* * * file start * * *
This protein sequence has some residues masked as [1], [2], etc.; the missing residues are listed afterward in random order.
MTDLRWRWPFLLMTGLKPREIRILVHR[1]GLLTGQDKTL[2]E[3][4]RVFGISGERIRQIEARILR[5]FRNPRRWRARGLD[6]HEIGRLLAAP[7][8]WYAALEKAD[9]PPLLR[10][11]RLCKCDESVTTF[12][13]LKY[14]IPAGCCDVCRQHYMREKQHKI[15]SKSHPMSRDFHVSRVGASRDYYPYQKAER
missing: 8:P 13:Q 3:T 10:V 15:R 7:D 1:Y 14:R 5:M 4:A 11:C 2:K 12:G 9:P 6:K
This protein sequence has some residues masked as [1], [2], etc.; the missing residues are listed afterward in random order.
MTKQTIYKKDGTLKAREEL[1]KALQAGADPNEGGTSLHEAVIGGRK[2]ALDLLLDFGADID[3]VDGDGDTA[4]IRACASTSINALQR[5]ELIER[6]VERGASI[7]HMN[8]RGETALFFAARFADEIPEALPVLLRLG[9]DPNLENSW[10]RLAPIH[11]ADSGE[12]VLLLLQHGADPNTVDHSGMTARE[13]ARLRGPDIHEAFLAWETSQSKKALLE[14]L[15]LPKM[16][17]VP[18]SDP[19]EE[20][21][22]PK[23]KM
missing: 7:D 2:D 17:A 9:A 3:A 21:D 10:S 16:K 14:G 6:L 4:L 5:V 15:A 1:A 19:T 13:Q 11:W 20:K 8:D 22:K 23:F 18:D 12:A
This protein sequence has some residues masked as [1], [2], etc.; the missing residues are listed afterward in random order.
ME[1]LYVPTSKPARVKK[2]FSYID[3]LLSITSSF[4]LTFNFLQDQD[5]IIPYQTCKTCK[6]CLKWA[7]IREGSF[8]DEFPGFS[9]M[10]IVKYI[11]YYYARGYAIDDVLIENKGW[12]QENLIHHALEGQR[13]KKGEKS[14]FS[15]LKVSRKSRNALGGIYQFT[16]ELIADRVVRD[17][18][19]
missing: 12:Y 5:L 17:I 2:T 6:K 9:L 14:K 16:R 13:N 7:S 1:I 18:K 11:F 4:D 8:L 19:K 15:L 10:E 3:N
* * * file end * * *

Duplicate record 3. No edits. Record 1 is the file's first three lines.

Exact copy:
This protein sequence has some residues masked as [1], [2], etc.; the missing residues are listed afterward in random order.
ME[1]LYVPTSKPARVKK[2]FSYID[3]LLSITSSF[4]LTFNFLQDQD[5]IIPYQTCKTCK[6]CLKWA[7]IREGSF[8]DEFPGFS[9]M[10]IVKYI[11]YYYARGYAIDDVLIENKGW[12]QENLIHHALEGQR[13]KKGEKS[14]FS[15]LKVSRKSRNALGGIYQFT[16]ELIADRVVRD[17][18][19]
missing: 12:Y 5:L 17:I 2:T 6:K 9:L 14:K 16:R 13:N 7:S 1:I 18:K 11:F 4:D 8:L 19:K 15:L 10:E 3:N